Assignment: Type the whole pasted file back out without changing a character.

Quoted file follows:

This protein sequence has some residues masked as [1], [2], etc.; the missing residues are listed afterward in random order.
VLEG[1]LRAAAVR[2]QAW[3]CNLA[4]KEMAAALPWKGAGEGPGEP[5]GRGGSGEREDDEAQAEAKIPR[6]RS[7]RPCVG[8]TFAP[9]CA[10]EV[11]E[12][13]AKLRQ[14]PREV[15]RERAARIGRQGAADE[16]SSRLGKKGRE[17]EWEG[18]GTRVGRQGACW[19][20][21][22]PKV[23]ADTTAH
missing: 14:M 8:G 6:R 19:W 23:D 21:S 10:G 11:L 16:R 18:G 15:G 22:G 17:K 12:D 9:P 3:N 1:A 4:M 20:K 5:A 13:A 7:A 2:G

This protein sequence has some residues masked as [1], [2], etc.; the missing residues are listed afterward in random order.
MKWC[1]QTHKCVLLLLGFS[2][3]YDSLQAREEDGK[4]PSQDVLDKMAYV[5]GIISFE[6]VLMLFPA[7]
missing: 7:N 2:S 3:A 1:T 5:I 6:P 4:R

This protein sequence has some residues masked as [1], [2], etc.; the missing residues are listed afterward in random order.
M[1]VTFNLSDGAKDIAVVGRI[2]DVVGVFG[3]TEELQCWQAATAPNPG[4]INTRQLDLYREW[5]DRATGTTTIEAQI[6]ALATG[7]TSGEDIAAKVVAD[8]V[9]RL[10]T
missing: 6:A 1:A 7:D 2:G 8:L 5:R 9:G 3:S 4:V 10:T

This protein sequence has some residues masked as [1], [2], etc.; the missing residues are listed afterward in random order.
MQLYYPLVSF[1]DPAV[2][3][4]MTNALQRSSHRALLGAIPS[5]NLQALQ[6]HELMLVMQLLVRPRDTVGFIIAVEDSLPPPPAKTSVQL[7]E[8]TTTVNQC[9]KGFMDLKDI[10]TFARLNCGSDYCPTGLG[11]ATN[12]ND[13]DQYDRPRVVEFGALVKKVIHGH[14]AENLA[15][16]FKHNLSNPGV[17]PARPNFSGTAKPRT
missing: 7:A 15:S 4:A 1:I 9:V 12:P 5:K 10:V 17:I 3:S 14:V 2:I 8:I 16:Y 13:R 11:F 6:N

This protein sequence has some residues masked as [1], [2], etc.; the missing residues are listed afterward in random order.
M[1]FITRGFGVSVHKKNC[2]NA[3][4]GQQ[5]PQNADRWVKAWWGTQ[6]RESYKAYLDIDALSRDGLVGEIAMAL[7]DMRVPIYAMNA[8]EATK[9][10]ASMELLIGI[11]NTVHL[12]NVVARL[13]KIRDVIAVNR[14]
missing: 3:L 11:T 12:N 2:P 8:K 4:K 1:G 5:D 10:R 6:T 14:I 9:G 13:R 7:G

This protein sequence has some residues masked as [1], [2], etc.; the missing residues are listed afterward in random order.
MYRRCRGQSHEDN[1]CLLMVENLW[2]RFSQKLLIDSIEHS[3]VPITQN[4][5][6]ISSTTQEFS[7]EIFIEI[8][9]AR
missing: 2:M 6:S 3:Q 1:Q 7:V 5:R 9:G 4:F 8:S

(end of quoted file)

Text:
This protein sequence has some residues masked as [1], [2], etc.; the missing residues are listed afterward in random order.
VLEG[1]LRAAAVR[2]QAW[3]CNLA[4]KEMAAALPWKGAGEGPGEP[5]GRGGSGEREDDEAQAEAKIPR[6]RS[7]RPCVG[8]TFAP[9]CA[10]EV[11]E[12][13]AKLRQ[14]PREV[15]RERAARIGRQGAADE[16]SSRLGKKGRE[17]EWEG[18]GTRVGRQGACW[19][20][21][22]PKV[23]ADTTAH
missing: 14:M 8:G 6:R 19:W 23:D 21:S 10:G 11:L 16:R 18:G 15:G 22:G 17:K 12:D 9:P 3:N 1:A 4:M 20:K 5:A 13:A 7:A 2:G

This protein sequence has some residues masked as [1], [2], etc.; the missing residues are listed afterward in random order.
MKWC[1]QTHKCVLLLLGFS[2][3]YDSLQAREEDGK[4]PSQDVLDKMAYV[5]GIISFE[6]VLMLFPA[7]
missing: 7:N 2:S 3:A 1:T 5:I 6:P 4:R

This protein sequence has some residues masked as [1], [2], etc.; the missing residues are listed afterward in random order.
M[1]VTFNLSDGAKDIAVVGRI[2]DVVGVFG[3]TEELQCWQAATAPNPG[4]INTRQLDLYREW[5]DRATGTTTIEAQI[6]ALATG[7]TSGEDIAAKVVAD[8]V[9]RL[10]T
missing: 6:A 1:A 7:D 2:G 8:L 5:R 9:G 3:S 4:V 10:T

This protein sequence has some residues masked as [1], [2], etc.; the missing residues are listed afterward in random order.
MQLYYPLVSF[1]DPAV[2][3][4]MTNALQRSSHRALLGAIPS[5]NLQALQ[6]HELMLVMQLLVRPRDTVGFIIAVEDSLPPPPAKTSVQL[7]E[8]TTTVNQC[9]KGFMDLKDI[10]TFARLNCGSDYCPTGLG[11]ATN[12]ND[13]DQYDRPRVVEFGALVKKVIHGH[14]AENLA[15][16]FKHNLSNPGV[17]PARPNFSGTAKPRT
missing: 7:A 15:S 4:A 1:I 9:V 12:P 5:K 10:V 17:I 3:S 14:V 2:I 8:I 16:Y 13:R 11:F 6:N

This protein sequence has some residues masked as [1], [2], etc.; the missing residues are listed afterward in random order.
M[1]FITRGFGVSVHKKNC[2]NA[3][4]GQQ[5]PQNADRWVKAWWGTQ[6]RESYKAYLDIDALSRDGLVGEIAMAL[7]DMRVPIYAMNA[8]EATK[9][10]ASMELLIGI[11]NTVHL[12]NVVARL[13]KIRDVIAVNR[14]
missing: 3:L 11:T 12:N 2:P 8:K 4:K 1:G 5:D 10:R 6:T 14:I 9:G 13:R 7:G

This protein sequence has some residues masked as [1], [2], etc.; the missing residues are listed afterward in random order.
MYRRCRGQSHEDN[1]CLLMVENLW[2]RFSQKLLIDSIEHS[3]VPITQN[4][5][6]ISSTTQEFS[7]EIFIEI[8][9]AR
missing: 2:M 6:S 3:Q 1:Q 7:V 5:R 9:G 4:F 8:S